David Cameron held out the prospect of using future public spending savings to fund tax cuts as he hit back at political and church criticism of tough austerity measures.
The Prime Minister said “every efficiency” found could help provide “a bit of extra cash” for hard-pressed families – enough for parents to pay for trainers or a birthday meal for their children.
And he pointed to the Government’s acceptance of a recommended above-inflation rise in the minimum wage as another example of voters feeling the benefits.
In a speech just two weeks before the Chancellor delivers the Budget, he acknowledged a failure properly to explain the “values” behind swingeing cuts – including a severe squeeze on welfare.
“Too often we’ve given the impression that we’re just about fixing problems rather than changing things for a purpose,” he conceded – including on immigration and education. “It’s not just what we are doing that matters, it’s why. It’s all about values.
“And the most important value right now – after a difficult time for our country – is giving people a sense of economic security and peace of mind.”
Mr Cameron, who has made clear his desire to cut taxes if the Conservatives win power outright in 2015, said security came from “having more money in our pockets”.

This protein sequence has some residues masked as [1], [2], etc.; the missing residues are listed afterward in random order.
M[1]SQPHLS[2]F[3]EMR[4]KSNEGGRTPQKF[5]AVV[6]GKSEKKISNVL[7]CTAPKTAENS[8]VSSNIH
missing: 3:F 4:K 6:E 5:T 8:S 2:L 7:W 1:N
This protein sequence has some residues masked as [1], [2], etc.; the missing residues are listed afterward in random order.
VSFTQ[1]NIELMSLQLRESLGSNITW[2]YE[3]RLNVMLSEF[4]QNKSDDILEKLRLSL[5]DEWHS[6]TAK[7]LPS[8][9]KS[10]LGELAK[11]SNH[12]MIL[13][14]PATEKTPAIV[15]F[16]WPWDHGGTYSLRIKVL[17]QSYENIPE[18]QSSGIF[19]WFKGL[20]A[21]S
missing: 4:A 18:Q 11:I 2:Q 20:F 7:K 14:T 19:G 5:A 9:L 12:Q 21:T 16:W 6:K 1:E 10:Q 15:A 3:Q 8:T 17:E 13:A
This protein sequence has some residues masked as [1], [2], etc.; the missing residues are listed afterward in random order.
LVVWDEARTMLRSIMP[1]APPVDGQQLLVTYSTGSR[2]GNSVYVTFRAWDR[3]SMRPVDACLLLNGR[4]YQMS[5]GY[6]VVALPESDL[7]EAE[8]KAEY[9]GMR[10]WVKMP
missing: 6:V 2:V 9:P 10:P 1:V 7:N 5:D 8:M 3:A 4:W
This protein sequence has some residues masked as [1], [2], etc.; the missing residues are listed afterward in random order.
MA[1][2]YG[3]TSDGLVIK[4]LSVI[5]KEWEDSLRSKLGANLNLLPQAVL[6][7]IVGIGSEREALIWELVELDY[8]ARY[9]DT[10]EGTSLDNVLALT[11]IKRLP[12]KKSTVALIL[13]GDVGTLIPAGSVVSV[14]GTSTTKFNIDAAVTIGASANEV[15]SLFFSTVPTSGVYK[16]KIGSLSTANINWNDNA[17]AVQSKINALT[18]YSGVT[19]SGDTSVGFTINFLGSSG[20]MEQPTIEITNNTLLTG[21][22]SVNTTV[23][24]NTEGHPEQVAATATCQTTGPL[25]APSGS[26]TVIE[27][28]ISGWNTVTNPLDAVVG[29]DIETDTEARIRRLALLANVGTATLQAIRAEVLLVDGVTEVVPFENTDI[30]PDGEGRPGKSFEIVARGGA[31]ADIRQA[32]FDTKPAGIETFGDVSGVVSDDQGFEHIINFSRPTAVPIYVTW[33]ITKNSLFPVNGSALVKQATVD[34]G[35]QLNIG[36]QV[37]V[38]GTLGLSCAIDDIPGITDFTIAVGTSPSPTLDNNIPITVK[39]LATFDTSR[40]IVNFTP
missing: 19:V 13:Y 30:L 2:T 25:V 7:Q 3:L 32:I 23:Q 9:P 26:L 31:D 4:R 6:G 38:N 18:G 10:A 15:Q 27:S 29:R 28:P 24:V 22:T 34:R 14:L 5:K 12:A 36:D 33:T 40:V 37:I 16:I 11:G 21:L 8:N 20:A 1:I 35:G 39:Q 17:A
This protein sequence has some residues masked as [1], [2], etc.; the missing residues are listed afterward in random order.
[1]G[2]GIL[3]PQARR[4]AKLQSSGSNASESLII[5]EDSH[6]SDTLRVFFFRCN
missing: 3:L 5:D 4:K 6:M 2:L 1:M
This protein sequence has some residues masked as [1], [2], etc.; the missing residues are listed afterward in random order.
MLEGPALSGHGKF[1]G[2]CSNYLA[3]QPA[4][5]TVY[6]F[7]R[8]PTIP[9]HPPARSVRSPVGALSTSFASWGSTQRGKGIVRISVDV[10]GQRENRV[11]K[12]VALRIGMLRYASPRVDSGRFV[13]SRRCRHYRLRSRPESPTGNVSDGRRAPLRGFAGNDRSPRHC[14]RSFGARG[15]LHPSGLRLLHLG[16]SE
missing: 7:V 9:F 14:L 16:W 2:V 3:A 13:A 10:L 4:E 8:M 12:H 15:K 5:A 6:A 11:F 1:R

Senior Tories are calling for the 40p income tax rate threshold to be raised in the Budget so it hits fewer workers, easing the burden on middle-class voters.
The Liberal Democrats are pushing for the main income tax allowance to be raised to £10,500 in what Nick Clegg calls a “workers’ bonus” of £100 off the bills of basic-rate taxpayers.
Speaking at an apprenticeship event in Coventry. Mr Cameron said seeking savings was “important at the best of times but it’s more important than ever when families are feeling the squeeze”.
“Because every bit of government waste we can cut, every efficiency we can achieve is money we can give back to you.
“A bit of extra cash that can help a dad afford those trainers for his son or help a mum celebrate her daughter’s birthday with a meal out.”
Senior church leaders have recently joined criticism of cuts to benefits but Mr Cameron said the Government was obliged to act to cut worklessness and immigration levels.